Whoever wishes to come after me must deny himself, take up his cross, and follow me.
For whoever wishes to save his life will lose it, but whoever loses his life for my sake and that of the gospel will save it. - Mark 8:34, 35
Our experiences often elicit a recall of words associated with those experiences.
Words mean what they signify. That is why we often say to children, “be careful what words you use.” Even adults have to be mindful of what words we use. Sometimes words can hurt more than actions, because they can tear at the insides - the soul - of a person.
Language is what makes us human. We communicate our thoughts and experiences to each other with language, and to the extent that we communicate those thoughts and experiences effectively, we bind ourselves closer to a common union of purpose and meaning.
It is also often said to a child, “pick up a dictionary if you don’t know a word.” I would honestly be hard pressed to put my complete confidence in dictionaries today. They are filled with ideology and what I would call regressive language tactics. Nuance is no longer used nor seen. We are confronted with a bluntness that puts things on this side or that side, and the words deployed are the primary instrument that set this dividing line between us.
How do we recover nuance? Well, we have to piece words back together according to their original meaning. Seeing as how those meanings go back in time, and that the very notion of tradition is revolting to the culture today, I can see why this may be a vain effort. But when you walk around our high school, you can see traces of this effort on the white boards. It is called etymology. Etymology essentially nullifies the need for a dictionary by tracing the word from its original use in the native language it was used. We can go to the source itself - much like all of our carefully selected texts that we read in junior high and high school - because the source itself facilitates the free ascent of our mind and intellect to understand more clearly, without risking that another influence may force us into an overly simplified and possibly reduced sense of what is really being said or happening. Nuance opens us to the possibility of all that is happening.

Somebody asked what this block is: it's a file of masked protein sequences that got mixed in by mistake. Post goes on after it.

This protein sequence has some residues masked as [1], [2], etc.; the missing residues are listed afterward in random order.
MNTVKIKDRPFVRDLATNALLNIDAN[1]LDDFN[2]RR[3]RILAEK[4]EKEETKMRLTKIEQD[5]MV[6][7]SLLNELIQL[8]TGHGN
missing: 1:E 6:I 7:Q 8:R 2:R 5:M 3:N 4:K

I would like to show you all how this works in our classrooms, simultaneously bringing to our attention the significance of the liturgical season of lent. Two words come to mind every time we enter this season of preparation, a microcosm of the very life we live: sacrifice and suffering.
Sacrifice typically invokes in us a sense of losing something, giving something up, or forfeiting some type of self-gratifying or self-indulgent behavior. The word itself is derived from the Latin sacrificium, meaning to set something apart from the secular for a religious purpose. In Hebrew, the term is qorban and it means to bring something forward, an offering. In both languages, a sacrifice connotes whenever something or some act in the material realm is re-purposed for the spiritual. A sacrifice is fundamentally an intentional giving of something to the divine, and although we may use simple and ordinary means to do so, the significance of that act is elevated when it is done for a higher purpose. St. Paul said it best: “I urge you therefore, brothers, by the mercies of God, to offer your bodies as a living sacrifice, holy and pleasing to God, your spiritual worship” (Romans: 12:1). And by bodies, we can deduce that St. Paul was beckoning the faithful of Rome to offer their very life for God. Good thing they listened, because the witness of those early martyrs are the seeds of faith for all of Christianity.